Some Tips On Inspecting a Classic car
Make up your mind First. Not just the make or model of car- you may not really mind- but what you want to get out of a car. Do you want something that arrives on a trailer and will need years of loving restoration before it can be driven? Or do you want something shiny, fun and reliable that you can drive in the summer. Ford Mustang
Carry out Some Research. You just can’t do enough of this. Find out what car you want, and try to find out as much as you can about it. I have bought cars on gut reaction before, but the consequences have usually been painful and expensive. The big classic car for sale websites all have easy search facilities which mean you can quickly judge prices.
Most marque websites are free to join and an absolute gold mine of information, much of which can be useful to the prospective buyer. Compare a number of cars, and if possible go to see a few (and don’t buy the first one you look at!). Ask current owners about their experiences with the car.
Get it Inspected Prior to Purchase. You would expect us to say this, but it is absolutely necessary. Even if it is just a friend who used to own a similar car get someone with some experience to go and have a preliminary look. If you are still interested then get an expert.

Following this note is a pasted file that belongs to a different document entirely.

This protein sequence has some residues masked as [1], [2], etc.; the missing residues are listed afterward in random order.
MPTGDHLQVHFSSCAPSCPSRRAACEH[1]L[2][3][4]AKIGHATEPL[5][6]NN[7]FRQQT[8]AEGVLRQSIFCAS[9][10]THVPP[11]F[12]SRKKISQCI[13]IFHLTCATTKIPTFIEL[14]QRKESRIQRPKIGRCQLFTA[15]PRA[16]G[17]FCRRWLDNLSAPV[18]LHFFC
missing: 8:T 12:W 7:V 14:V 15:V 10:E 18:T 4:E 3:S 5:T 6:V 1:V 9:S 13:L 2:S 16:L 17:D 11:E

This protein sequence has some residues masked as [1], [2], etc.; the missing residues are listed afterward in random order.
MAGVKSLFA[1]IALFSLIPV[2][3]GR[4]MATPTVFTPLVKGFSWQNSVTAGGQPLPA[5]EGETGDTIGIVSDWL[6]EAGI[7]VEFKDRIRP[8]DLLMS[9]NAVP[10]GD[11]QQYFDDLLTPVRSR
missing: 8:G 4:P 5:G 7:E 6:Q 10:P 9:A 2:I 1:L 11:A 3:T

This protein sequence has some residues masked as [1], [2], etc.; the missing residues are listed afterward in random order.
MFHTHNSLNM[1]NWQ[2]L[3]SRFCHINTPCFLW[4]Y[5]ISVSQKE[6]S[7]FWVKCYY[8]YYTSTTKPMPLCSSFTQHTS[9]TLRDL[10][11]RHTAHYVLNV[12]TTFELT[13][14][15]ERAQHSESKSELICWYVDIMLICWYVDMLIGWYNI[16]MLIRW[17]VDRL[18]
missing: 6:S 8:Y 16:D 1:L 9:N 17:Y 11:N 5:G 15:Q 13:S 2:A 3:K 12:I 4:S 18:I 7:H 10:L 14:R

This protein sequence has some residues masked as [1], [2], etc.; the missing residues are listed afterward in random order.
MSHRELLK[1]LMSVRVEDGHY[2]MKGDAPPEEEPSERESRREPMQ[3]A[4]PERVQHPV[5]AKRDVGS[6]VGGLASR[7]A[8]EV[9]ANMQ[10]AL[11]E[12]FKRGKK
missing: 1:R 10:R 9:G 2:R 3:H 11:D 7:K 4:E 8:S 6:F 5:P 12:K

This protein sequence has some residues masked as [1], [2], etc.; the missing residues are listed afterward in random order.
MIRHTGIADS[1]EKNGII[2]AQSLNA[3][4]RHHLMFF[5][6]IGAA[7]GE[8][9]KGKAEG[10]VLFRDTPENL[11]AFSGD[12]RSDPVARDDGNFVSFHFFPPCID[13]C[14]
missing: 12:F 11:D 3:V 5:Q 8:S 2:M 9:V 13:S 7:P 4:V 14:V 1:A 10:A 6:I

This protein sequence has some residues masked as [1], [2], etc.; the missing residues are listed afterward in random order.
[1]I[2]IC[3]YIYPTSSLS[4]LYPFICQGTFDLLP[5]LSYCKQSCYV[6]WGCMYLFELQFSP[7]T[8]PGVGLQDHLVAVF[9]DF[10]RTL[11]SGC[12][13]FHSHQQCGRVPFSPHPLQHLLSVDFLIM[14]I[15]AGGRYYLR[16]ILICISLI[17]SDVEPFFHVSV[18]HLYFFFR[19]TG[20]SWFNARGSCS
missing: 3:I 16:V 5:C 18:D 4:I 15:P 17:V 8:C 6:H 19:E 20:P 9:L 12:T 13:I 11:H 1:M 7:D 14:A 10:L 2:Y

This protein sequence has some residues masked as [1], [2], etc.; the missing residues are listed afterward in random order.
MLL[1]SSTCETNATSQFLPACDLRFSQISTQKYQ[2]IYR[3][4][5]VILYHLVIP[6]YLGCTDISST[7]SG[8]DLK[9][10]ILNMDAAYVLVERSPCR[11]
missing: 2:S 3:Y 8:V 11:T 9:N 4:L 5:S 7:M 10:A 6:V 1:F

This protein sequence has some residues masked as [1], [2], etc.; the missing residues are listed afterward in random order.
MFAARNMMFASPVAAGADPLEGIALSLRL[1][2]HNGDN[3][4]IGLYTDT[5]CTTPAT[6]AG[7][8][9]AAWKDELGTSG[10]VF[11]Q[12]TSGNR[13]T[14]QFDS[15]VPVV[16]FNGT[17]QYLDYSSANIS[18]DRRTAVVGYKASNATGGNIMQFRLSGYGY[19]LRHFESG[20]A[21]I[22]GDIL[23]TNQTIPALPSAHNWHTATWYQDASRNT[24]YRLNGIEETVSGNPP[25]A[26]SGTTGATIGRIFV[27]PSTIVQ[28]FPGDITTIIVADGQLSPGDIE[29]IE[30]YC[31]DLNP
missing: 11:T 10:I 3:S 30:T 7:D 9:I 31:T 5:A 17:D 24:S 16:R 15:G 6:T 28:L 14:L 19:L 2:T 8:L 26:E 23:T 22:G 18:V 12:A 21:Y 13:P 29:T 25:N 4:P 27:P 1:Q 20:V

Carrying Out your own inspection
Find out where your type of car is prone to failure or rot. Every car will have weak points, and a search of some motoring forum will often identify some of these points.
Make a list before you attend, to ensure you cover everything.Take a Long Look First. Stand back from the car, and look at it. Does it droop or sag on one side? How are the panel and door gaps? Are there lumpy areas on the paintwork? Try to view a car outside on a dry day if possible—flaws tend to show easier.
Take Look Everywhere!!
Take some overalls, a kneeling pad, a torch and a magnet at the very least. Look under carpets and in the spare wheel well, and under the wheel arches. Feel the width of metal where possible- this is often a great way to find filler.
Concentrate on the Important Things.
These will vary according to the car, but in general the two areas which will cost you most to restore are the bodywork and engine. Also, certain items may be very hard to find or expensive to buy, especially bumpers and small external trim parts which are prone to damage. Also, work out what you think is important and try to see beyond the shiny!
Look for Positive Signsood.
A nicely maintained car usually marks out an owner who looks after their pride and joy. Are the oil and air filters clean or dirty? Do the grease nipples show signs of being used? Talk to the owner if possible- ask him how often he has the car serviced and what lubricants he uses. Finally, check the tyres- old, cracked or mismatched tyres show someone who doesn’t look after their car.
Inspect the Paperwork.
Have a good look through what is available, especially old NCT certs and If they are not there, find out why. This can be very useful, can identify potential faults, and show if the car has been off the road.
Even if it is not us, get someone who knows your type of car to go with you.